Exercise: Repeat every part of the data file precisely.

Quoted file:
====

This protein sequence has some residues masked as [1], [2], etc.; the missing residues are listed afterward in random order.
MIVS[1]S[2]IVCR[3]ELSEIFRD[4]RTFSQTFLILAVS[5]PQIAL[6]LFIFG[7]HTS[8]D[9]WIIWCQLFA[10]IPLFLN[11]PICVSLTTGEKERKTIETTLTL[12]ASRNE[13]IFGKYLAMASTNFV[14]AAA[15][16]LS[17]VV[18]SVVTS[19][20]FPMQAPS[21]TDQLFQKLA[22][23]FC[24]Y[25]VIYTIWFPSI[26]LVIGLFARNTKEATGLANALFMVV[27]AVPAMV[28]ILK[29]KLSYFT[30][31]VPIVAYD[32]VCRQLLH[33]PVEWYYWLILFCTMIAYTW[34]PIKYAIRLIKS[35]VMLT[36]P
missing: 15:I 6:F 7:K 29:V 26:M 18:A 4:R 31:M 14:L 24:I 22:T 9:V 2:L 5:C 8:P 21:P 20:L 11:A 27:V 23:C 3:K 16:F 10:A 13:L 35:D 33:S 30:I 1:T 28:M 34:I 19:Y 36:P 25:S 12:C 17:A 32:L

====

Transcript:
This protein sequence has some residues masked as [1], [2], etc.; the missing residues are listed afterward in random order.
MIVS[1]S[2]IVCR[3]ELSEIFRD[4]RTFSQTFLILAVS[5]PQIAL[6]LFIFG[7]HTS[8]D[9]WIIWCQLFA[10]IPLFLN[11]PICVSLTTGEKERKTIETTLTL[12]ASRNE[13]IFGKYLAMASTNFV[14]AAA[15][16]LS[17]VV[18]SVVTS[19][20]FPMQAPS[21]TDQLFQKLA[22][23]FC[24]Y[25]VIYTIWFPSI[26]LVIGLFARNTKEATGLANALFMVV[27]AVPAMV[28]ILK[29]KLSYFT[30][31]VPIVAYD[32]VCRQLLH[33]PVEWYYWLILFCTMIAYTW[34]PIKYAIRLIKS[35]VMLT[36]P
missing: 15:I 6:F 7:K 29:V 26:M 18:A 4:R 31:M 14:L 24:I 22:T 9:V 2:L 5:C 8:P 21:P 20:L 11:A 27:V 23:C 3:K 16:F 10:A 13:L 35:D 33:S 30:I 1:T 28:M 34:I 19:Y 36:P 25:S 12:C 17:A 32:L